Libraries were constructed using 50 ng of genomic DNA by a 2-step PCR-based workflow. In round 1 PCR, the 16S rRNA gene V3 to V4 regions were first amplified for 26 cycles using region-specific proprietary primers developed at Genotypic Technology Pvt. Ltd., Bangalore, India, using KAPA HiFi Hot Start PCR Kit (KAPA Biosystems Inc., Boston, MA). The PCR amplicons were further amplified for 10 cycles to add Illumina sequencing barcoded adaptors (Nextera XT v2 Index Kit, Illumina, CA). The libraries were normalized and pooled for multiplex sequencing. The normalized sample was denatured for 5 minutes using 0.2 N NaOH and neutralized by HT1 Buffer (Illumina). Denatured libraries were further diluted to the concentration of 13 pM and loaded into an Illumina MiSeq v3 600 cycles cartridge (Illumina) to read 275 bp length for forward (Read 1) and reverse (Read 2) reads in paired-end mode.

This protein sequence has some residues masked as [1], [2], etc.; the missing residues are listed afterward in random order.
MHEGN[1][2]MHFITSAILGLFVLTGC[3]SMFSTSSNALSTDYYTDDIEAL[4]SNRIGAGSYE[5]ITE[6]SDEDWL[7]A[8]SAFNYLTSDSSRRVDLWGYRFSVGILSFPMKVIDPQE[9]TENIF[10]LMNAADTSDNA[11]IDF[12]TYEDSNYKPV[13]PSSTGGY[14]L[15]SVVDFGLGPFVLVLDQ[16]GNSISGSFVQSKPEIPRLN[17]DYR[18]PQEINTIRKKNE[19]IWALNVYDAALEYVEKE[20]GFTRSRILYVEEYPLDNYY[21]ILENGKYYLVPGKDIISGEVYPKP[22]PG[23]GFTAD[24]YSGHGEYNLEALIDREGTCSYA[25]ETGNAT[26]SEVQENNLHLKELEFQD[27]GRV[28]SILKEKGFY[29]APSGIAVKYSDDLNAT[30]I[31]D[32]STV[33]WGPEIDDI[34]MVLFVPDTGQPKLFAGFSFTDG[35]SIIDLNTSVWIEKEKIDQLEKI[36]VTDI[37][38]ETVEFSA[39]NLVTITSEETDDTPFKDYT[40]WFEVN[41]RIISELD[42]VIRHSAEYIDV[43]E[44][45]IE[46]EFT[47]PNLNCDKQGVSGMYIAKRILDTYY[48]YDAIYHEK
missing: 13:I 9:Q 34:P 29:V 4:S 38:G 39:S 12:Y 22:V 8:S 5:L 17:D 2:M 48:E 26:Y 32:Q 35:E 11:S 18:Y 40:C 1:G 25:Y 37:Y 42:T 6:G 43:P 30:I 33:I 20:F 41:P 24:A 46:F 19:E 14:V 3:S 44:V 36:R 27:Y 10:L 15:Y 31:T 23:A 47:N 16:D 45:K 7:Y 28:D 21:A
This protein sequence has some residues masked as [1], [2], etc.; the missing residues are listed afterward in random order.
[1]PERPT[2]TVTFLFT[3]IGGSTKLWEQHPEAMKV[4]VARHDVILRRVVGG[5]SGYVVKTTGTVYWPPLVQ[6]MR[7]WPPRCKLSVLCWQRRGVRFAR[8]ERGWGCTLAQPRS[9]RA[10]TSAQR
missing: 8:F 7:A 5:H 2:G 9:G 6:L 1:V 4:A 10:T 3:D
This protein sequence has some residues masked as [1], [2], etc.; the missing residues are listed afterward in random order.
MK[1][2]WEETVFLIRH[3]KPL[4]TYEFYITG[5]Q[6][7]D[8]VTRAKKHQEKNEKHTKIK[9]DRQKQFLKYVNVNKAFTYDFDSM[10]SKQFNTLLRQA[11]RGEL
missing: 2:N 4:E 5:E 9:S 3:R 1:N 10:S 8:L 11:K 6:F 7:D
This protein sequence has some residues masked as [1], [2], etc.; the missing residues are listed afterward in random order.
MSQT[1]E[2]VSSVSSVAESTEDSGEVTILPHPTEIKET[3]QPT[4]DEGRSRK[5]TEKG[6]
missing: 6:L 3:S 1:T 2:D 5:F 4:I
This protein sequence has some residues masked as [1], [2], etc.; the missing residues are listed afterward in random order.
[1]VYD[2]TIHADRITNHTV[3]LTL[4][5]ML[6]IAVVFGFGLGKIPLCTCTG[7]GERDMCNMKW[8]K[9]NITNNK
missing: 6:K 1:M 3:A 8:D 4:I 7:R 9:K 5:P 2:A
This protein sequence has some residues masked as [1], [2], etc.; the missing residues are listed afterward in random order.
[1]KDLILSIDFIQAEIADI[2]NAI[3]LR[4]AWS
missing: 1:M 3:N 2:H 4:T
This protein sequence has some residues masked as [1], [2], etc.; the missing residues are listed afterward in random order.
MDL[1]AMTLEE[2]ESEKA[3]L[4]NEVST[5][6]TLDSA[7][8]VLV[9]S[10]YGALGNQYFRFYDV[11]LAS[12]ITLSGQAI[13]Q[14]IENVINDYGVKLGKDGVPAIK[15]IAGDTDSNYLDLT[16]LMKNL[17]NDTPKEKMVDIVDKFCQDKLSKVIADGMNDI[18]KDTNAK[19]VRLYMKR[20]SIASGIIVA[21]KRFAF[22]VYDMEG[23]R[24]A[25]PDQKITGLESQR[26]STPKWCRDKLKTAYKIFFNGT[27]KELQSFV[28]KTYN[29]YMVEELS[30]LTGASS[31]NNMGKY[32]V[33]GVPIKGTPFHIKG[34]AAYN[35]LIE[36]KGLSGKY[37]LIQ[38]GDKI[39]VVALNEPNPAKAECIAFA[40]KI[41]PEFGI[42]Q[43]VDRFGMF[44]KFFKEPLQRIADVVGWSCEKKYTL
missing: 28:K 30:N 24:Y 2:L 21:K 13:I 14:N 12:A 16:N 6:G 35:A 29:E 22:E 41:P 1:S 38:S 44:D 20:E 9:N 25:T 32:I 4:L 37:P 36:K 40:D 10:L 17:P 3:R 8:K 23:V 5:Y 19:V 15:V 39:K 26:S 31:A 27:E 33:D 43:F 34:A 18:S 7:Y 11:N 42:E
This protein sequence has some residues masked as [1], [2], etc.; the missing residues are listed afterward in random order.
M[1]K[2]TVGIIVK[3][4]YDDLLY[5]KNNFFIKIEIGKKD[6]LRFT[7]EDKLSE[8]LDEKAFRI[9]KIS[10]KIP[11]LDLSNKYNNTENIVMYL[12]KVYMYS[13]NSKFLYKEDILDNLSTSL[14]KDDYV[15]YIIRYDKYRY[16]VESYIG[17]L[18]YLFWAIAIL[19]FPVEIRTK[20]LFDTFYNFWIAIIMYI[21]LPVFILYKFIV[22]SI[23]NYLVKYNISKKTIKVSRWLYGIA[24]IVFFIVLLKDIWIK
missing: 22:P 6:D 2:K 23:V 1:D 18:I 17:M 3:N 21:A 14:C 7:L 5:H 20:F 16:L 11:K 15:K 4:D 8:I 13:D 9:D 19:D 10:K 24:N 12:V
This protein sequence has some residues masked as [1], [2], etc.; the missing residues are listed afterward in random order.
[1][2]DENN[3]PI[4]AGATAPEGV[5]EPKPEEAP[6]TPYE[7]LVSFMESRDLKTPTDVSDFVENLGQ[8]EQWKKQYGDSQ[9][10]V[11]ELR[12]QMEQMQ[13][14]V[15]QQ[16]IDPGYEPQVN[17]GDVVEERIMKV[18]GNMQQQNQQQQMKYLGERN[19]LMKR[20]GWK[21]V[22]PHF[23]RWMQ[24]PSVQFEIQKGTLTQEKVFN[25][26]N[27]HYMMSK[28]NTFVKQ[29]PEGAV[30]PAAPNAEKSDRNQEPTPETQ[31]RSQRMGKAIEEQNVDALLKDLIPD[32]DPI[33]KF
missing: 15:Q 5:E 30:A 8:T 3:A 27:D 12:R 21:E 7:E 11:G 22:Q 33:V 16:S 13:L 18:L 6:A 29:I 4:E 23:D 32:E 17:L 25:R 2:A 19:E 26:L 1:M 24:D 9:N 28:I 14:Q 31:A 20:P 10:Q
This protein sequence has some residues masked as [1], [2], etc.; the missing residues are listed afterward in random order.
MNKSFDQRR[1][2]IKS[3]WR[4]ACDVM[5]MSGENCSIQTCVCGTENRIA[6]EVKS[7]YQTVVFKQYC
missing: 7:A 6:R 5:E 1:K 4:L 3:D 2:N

After the completion of the sequencing, the data were demultiplexed using bcl2fastq software v 2.20 (Illumina, USA),[22] and Fast Q files were generated based on the unique dual barcode sequences. The sequencing quality was assessed using the Fast QC v 0.11.8 software (Babraham Bioinformatics, USA).[23] The adapter sequences were trimmed and bases above Q30 were considered for analysis. Low-quality bases were filtered off during reading pre-processing and used for downstream analysis. The supplementary document provides the details of the sequencing.

2.8. Metagenome analysis